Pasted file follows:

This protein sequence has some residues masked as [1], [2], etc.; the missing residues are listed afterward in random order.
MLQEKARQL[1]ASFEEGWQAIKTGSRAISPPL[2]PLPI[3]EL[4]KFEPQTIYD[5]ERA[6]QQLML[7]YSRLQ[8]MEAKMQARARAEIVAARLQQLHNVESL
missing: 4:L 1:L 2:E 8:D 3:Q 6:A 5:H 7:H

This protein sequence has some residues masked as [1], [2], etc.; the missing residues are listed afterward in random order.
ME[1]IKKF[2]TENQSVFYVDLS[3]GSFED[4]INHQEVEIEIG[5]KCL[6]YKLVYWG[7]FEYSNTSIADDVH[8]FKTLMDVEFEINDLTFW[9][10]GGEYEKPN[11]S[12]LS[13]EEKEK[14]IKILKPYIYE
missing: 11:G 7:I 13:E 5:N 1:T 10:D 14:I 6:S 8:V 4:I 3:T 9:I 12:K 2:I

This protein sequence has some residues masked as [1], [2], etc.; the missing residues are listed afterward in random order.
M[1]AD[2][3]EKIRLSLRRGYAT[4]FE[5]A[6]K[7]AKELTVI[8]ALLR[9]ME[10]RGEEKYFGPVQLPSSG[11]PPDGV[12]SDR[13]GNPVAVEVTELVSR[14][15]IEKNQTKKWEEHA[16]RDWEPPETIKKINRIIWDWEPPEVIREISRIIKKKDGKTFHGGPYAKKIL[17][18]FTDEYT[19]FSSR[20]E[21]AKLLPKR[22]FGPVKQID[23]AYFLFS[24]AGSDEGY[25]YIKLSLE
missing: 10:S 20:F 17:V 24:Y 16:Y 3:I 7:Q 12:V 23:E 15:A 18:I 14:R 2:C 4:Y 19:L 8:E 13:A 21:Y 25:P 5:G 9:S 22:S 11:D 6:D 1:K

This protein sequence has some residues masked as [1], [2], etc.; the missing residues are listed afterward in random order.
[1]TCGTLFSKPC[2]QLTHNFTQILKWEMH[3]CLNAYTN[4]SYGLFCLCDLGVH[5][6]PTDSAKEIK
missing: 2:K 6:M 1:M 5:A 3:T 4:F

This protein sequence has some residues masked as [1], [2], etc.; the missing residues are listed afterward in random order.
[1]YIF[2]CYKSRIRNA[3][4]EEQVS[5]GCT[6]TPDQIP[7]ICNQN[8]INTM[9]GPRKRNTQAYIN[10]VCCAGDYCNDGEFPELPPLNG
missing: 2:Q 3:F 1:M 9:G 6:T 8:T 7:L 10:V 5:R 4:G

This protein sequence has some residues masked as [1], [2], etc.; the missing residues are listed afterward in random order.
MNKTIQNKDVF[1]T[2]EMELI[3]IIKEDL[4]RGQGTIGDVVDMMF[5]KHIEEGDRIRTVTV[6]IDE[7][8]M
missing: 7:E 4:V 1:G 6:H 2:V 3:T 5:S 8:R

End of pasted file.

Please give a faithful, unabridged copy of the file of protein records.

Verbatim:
This protein sequence has some residues masked as [1], [2], etc.; the missing residues are listed afterward in random order.
MLQEKARQL[1]ASFEEGWQAIKTGSRAISPPL[2]PLPI[3]EL[4]KFEPQTIYD[5]ERA[6]QQLML[7]YSRLQ[8]MEAKMQARARAEIVAARLQQLHNVESL
missing: 4:L 1:L 2:E 8:D 3:Q 6:A 5:H 7:H

This protein sequence has some residues masked as [1], [2], etc.; the missing residues are listed afterward in random order.
ME[1]IKKF[2]TENQSVFYVDLS[3]GSFED[4]INHQEVEIEIG[5]KCL[6]YKLVYWG[7]FEYSNTSIADDVH[8]FKTLMDVEFEINDLTFW[9][10]GGEYEKPN[11]S[12]LS[13]EEKEK[14]IKILKPYIYE
missing: 11:G 7:I 13:E 5:N 1:T 10:D 14:I 6:S 8:V 4:I 3:T 9:I 12:K 2:I

This protein sequence has some residues masked as [1], [2], etc.; the missing residues are listed afterward in random order.
M[1]AD[2][3]EKIRLSLRRGYAT[4]FE[5]A[6]K[7]AKELTVI[8]ALLR[9]ME[10]RGEEKYFGPVQLPSSG[11]PPDGV[12]SDR[13]GNPVAVEVTELVSR[14][15]IEKNQTKKWEEHA[16]RDWEPPETIKKINRIIWDWEPPEVIREISRIIKKKDGKTFHGGPYAKKIL[17][18]FTDEYT[19]FSSR[20]E[21]AKLLPKR[22]FGPVKQID[23]AYFLFS[24]AGSDEGY[25]YIKLSLE
missing: 10:S 20:F 17:V 24:Y 16:Y 3:I 7:Q 12:V 23:E 15:A 18:I 14:R 2:C 4:Y 19:L 8:E 13:A 21:Y 25:P 5:G 9:S 22:S 11:D 6:D 1:K

This protein sequence has some residues masked as [1], [2], etc.; the missing residues are listed afterward in random order.
[1]TCGTLFSKPC[2]QLTHNFTQILKWEMH[3]CLNAYTN[4]SYGLFCLCDLGVH[5][6]PTDSAKEIK
missing: 2:K 6:M 1:M 5:A 3:T 4:F

This protein sequence has some residues masked as [1], [2], etc.; the missing residues are listed afterward in random order.
[1]YIF[2]CYKSRIRNA[3][4]EEQVS[5]GCT[6]TPDQIP[7]ICNQN[8]INTM[9]GPRKRNTQAYIN[10]VCCAGDYCNDGEFPELPPLNG
missing: 2:Q 3:F 1:M 9:G 6:T 8:T 7:L 10:V 5:R 4:G

This protein sequence has some residues masked as [1], [2], etc.; the missing residues are listed afterward in random order.
MNKTIQNKDVF[1]T[2]EMELI[3]IIKEDL[4]RGQGTIGDVVDMMF[5]KHIEEGDRIRTVTV[6]IDE[7][8]M
missing: 7:E 4:V 1:G 6:H 2:V 3:T 5:S 8:R